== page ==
15:40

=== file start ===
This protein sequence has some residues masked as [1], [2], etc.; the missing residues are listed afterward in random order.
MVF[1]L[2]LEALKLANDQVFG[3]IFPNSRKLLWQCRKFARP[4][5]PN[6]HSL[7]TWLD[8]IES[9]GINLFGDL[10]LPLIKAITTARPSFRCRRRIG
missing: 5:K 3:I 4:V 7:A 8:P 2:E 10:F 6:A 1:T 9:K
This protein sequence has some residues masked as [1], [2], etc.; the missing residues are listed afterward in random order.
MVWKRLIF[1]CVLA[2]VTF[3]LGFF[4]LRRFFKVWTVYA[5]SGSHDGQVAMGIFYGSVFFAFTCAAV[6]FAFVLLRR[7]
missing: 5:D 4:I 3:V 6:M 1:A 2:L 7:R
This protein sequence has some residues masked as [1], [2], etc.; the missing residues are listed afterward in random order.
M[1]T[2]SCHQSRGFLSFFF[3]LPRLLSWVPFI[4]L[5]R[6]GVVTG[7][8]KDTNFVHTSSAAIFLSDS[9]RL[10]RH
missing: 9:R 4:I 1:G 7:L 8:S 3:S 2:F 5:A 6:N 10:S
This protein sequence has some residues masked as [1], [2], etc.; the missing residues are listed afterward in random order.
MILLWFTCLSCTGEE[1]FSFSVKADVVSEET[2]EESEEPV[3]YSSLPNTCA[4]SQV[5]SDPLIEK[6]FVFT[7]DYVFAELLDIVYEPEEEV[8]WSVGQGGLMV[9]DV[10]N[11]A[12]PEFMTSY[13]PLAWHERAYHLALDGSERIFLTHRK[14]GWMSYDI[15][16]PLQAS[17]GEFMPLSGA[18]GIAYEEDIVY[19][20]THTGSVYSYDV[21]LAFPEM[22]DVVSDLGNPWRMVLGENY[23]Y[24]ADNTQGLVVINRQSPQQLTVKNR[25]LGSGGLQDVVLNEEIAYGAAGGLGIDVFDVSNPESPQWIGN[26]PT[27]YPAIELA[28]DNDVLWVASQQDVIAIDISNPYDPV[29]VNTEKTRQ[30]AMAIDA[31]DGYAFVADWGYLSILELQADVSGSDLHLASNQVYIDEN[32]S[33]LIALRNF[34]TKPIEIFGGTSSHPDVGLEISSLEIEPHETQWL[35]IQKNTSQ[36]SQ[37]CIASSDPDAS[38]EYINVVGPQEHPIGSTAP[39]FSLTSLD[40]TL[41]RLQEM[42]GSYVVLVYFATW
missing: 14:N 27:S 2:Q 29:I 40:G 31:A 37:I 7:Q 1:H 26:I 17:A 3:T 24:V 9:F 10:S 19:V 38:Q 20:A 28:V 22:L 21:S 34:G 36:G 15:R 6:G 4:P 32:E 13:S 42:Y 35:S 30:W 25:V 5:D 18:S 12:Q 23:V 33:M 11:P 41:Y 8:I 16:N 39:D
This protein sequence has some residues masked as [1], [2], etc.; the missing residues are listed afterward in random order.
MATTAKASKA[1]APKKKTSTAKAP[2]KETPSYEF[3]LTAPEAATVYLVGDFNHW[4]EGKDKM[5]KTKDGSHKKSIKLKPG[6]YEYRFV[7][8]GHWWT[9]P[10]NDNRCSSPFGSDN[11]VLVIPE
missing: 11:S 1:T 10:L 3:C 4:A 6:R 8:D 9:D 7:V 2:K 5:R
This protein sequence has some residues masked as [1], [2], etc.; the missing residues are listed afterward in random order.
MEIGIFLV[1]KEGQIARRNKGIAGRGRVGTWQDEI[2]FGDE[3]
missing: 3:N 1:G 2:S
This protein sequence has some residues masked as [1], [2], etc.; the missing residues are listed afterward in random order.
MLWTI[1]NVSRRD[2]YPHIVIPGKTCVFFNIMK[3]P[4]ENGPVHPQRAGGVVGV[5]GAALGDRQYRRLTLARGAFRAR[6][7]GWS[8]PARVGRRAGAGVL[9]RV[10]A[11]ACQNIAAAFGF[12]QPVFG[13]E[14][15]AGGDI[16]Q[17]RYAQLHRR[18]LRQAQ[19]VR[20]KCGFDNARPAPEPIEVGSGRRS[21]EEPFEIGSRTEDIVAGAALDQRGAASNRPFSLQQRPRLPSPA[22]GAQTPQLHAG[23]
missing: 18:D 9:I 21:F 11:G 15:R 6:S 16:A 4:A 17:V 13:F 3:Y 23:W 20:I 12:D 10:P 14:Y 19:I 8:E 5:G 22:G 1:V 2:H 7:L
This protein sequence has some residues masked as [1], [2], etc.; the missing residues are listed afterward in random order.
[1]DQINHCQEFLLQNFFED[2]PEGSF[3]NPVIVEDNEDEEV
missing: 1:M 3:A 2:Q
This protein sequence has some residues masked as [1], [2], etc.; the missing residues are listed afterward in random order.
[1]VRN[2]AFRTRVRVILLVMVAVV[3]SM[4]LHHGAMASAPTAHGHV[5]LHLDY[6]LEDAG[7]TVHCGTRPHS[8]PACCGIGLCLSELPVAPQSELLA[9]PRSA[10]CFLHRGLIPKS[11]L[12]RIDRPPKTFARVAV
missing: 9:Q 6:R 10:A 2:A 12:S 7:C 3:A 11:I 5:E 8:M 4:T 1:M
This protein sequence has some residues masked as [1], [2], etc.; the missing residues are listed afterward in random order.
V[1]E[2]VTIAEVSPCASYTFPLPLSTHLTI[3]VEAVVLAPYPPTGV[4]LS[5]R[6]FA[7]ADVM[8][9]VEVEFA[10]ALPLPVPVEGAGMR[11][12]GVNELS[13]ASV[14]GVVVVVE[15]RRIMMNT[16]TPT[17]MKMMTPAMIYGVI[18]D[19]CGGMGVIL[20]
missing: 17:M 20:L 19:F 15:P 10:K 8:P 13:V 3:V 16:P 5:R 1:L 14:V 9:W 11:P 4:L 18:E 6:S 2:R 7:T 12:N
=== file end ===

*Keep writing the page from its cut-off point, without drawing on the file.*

smurfy2001: Selling Barclays Africa is CRAZY. WTF is the CEO doing?! Barclays’ decision to cut off its Africa operations – one of the few parts of its core business that generates a return above its cost of equity – is a sign of how far the continent has fallen in investors’ estimations and the cost of financial regulation. Perhaps it’s a statement of intent, signalling Barclays’ commitment to a leaner and simpler business model, while underscoring its poor pre-crisis move to buy South African lender Absa. Until last year, the group pointed to its Africa operations as one of its most attractive areas of growth. However, on Tuesday, Barclays said it would slim down its 62.3% Africa stake in the next two to three years, after reporting a drop in full-year profits and a dividend cut that triggered an 11% fall in its share price. Analysts at Citi are not impressed. "Africa attributable profit grew 4% on a constant currency basis in 2015 and the RoTE of 11.7% is higher than the core bank average and double the investment bank," they state. "Meanwhile, the majority of any capital benefit from selling the 62% stake is only likely to materialize when the holding drops below 20%, which could take two to three years. We question the rationale behind the disposal." What's more, Barclays says selling the African stake would boost its capital ratio by just one percentage point. The divestment, therefore, raises questions. If Barclays thinks antagonizing shareholders by selling off one of the few parts of its core business that generates a return on equity above its cost of equity is worth the risk, is that because it has particularly depressing read on Africa’s profitability prospects going forward? Barclays’ decision comes at a tough time for Africa. The downturn in the commodities cycle has highlighted many African countries’ lack of economic diversification, and in some cases – notably Nigeria – their governance challenges. The sale at first glance looks like the man at the top of the global financial community, Barclays’ CEO Jes Staley, is turning cold on Africa’s fundamental opportunities as well as its short-term difficulties. Meanwhile, it is hard to see how a Gulf or Chinese banking group – or a vehicle cobbled together by former Barclays CEO Bob Diamond – would bring better technical competence to African banking. Barclays’ African operations – from Ghana, to Kenya, to Zambia and beyond – are a unique franchise dating back more than 100 years. Of late, the business as a whole has also outperformed the only other big international banking group to have a widespread universal banking franchise on the continent, Standard Chartered. Perhaps the Barclays exit – rather than on comment on global banking regulation – indicts the prospects of the South Africa unit specifically. South Africa was always a poor and unrepresentative cheerleader for the rest of the continent’s much-feted resurgence, even during the commodities boom. Barclays’ South African business, however – a relatively new addition to the group – is the bank’s biggest national market on the continent. Aside from the regulatory costs of retaining the 62.3% stake in Barclays Africa, Staley highlights how Barclays Africa’s local currency ROE of 17% in 2015 has fallen to 8.7% at the group level, in sterling. South African policymakers – and arguably its president’s misjudged handling of finance ministry appointments – can take much of the blame for that. Absa Now Barclays could be selling out of a 100-year-old franchise largely because of a purchase it made little more than 10 ago – Absa. Barclays’ £2.9 billion acquisition of South Africa’s third biggest lender in 2005 might always have been a bad bet. Aside from South Africa’s poor growth prospects – developed country-style growth with frontier-market political risks – it might also have been the wrong bank. The old Barclays franchise in South Africa – before it exited during the late apartheid era – was FNB, now a thriving part of FirstRand. Hardly surprising, then, if the purchase of Absa was beset from the outset with cultural clashes. Barclays was buying one of its old rivals, while its old franchise remained a competitor. Absa and the rest of Barclays’ African businesses only got round to merging in 2013, despite it being part of the plan behind the acquisition. It was ironic, then, when two years ago Diamond’s newly launched African banking investment vehicle Atlas Mara bought a big chunk of another former Barclays franchise – Union Bank in Nigeria – now the continent’s biggest economy. How much more ironic if the rest of Barclays Africa – perhaps minus the old Absa franchise – were to end up back in Diamond’s hands via Atlas Mara. Whether or not a Diamond solution would be the best outcome for African banking is up for debate, but it is certainly not the only permutation imaginable. South Africa’s Public Investment Corporation (PIC), for one, would be keen to up its stake in Barclays Africa, according to management comments reported by local media last month. Interestingly, PIC – alongside Nedbank (the number-four South African lender) and Qatar National Bank – also holds a big stake in a home-grown pan-African group Ecobank, which unlike Barclays is less strong in east and southern Africa. Barclays’ Africa exit is just another post-crisis example of bulge-bracket banks’ downsizing their global footprint, but the move seems counter-intuitive given its profitability. Perhaps it serves as a positive signal to investors that the bank is becoming a more-simple, nimble franchise with a targeted transatlantic business strategy, and is, therefore, less prone, in theory, to event-driven and regulatory risk. Full article: hTTp://www.euromoney.com/Article/3533791/Category/0/ChannelPage/0/Staley-cements-Barclays-new-order-with-Africa-exit.html